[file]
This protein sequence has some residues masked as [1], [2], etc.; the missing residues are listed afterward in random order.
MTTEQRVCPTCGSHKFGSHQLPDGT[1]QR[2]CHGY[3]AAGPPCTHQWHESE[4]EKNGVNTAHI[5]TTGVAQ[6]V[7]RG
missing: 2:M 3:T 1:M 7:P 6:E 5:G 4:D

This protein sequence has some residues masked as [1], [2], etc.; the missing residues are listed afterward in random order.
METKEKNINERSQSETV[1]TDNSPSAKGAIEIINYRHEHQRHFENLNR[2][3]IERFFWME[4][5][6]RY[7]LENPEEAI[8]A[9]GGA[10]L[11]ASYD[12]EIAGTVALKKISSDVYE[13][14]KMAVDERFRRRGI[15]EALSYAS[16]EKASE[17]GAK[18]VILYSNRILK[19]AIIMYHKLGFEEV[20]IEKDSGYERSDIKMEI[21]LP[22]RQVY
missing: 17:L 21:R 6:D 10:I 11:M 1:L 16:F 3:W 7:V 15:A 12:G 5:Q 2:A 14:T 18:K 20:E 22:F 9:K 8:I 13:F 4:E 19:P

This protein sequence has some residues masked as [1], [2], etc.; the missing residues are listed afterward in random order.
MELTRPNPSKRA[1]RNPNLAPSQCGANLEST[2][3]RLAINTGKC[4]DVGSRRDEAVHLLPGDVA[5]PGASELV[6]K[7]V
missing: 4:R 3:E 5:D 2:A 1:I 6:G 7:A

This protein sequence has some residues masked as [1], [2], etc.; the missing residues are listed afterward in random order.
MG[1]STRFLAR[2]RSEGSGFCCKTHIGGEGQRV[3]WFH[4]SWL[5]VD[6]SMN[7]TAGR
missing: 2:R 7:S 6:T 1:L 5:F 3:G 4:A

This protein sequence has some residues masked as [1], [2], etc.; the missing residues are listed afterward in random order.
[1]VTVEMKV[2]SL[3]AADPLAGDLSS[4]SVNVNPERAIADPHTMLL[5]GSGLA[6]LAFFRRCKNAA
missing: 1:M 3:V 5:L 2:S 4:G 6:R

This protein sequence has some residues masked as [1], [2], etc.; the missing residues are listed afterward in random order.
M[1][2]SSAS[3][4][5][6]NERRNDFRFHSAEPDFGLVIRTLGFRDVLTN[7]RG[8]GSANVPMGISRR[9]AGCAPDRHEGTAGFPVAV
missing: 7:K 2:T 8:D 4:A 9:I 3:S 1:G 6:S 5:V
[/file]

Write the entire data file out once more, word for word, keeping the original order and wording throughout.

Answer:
This protein sequence has some residues masked as [1], [2], etc.; the missing residues are listed afterward in random order.
MTTEQRVCPTCGSHKFGSHQLPDGT[1]QR[2]CHGY[3]AAGPPCTHQWHESE[4]EKNGVNTAHI[5]TTGVAQ[6]V[7]RG
missing: 2:M 3:T 1:M 7:P 6:E 5:G 4:D

This protein sequence has some residues masked as [1], [2], etc.; the missing residues are listed afterward in random order.
METKEKNINERSQSETV[1]TDNSPSAKGAIEIINYRHEHQRHFENLNR[2][3]IERFFWME[4][5][6]RY[7]LENPEEAI[8]A[9]GGA[10]L[11]ASYD[12]EIAGTVALKKISSDVYE[13][14]KMAVDERFRRRGI[15]EALSYAS[16]EKASE[17]GAK[18]VILYSNRILK[19]AIIMYHKLGFEEV[20]IEKDSGYERSDIKMEI[21]LP[22]RQVY
missing: 17:L 21:R 6:D 10:I 11:M 1:L 16:F 3:W 7:V 15:A 12:G 5:Q 2:A 14:T 18:K 20:E 22:F 9:K 8:I 13:F 4:E 19:P

This protein sequence has some residues masked as [1], [2], etc.; the missing residues are listed afterward in random order.
MELTRPNPSKRA[1]RNPNLAPSQCGANLEST[2][3]RLAINTGKC[4]DVGSRRDEAVHLLPGDVA[5]PGASELV[6]K[7]V
missing: 4:R 3:E 5:D 2:A 1:I 6:G 7:A

This protein sequence has some residues masked as [1], [2], etc.; the missing residues are listed afterward in random order.
MG[1]STRFLAR[2]RSEGSGFCCKTHIGGEGQRV[3]WFH[4]SWL[5]VD[6]SMN[7]TAGR
missing: 2:R 7:S 6:T 1:L 5:F 3:G 4:A

This protein sequence has some residues masked as [1], [2], etc.; the missing residues are listed afterward in random order.
[1]VTVEMKV[2]SL[3]AADPLAGDLSS[4]SVNVNPERAIADPHTMLL[5]GSGLA[6]LAFFRRCKNAA
missing: 1:M 3:V 5:L 2:S 4:G 6:R

This protein sequence has some residues masked as [1], [2], etc.; the missing residues are listed afterward in random order.
M[1][2]SSAS[3][4][5][6]NERRNDFRFHSAEPDFGLVIRTLGFRDVLTN[7]RG[8]GSANVPMGISRR[9]AGCAPDRHEGTAGFPVAV
missing: 7:K 2:T 8:D 4:A 9:I 3:S 1:G 6:S 5:V